Date of Completion

Spring 5-10-2009

Thesis Advisor(s)

Kristin Kelly

Honors Major

Political Science


American Politics | Family, Life Course, and Society | Gender and Sexuality | Other Political Science | Other Sociology | Politics and Social Change | Sociology of Culture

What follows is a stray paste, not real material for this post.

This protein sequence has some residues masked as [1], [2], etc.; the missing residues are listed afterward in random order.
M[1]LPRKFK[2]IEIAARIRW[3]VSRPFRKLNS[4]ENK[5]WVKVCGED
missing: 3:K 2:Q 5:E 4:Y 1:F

Abstract: In recent decades, the structure of the American family has been revolutionized to incorporate families of diverse and unconventional compositions. Gay and lesbian couples have undoubtedly played a crucial role in this revolution by establishing families through the tool of adoption. Eleven adoptive parents from the state of Connecticut were interviewed to better conceptualize the unique barriers gay couples encounter in the process adoption. Both the scholarly research and the interview data illustrate that although gay couples face enormous legal barriers, the majority of their hardship comes through social interactions. As a result, the cultural myths and legal restrictions that create social hardships for gay adoptive parents forge a vicious and discriminatory cycle of marginalization that American legal history illustrates is best remedied through judicial intervention at the Supreme Court level. While judicial intervention, alone, cannot change the reality of gay parenthood, I argue that past judicial precedent illustrates that such change can serve as a tool of individual, political, and legal validation for the gay community for obtaining equal rights.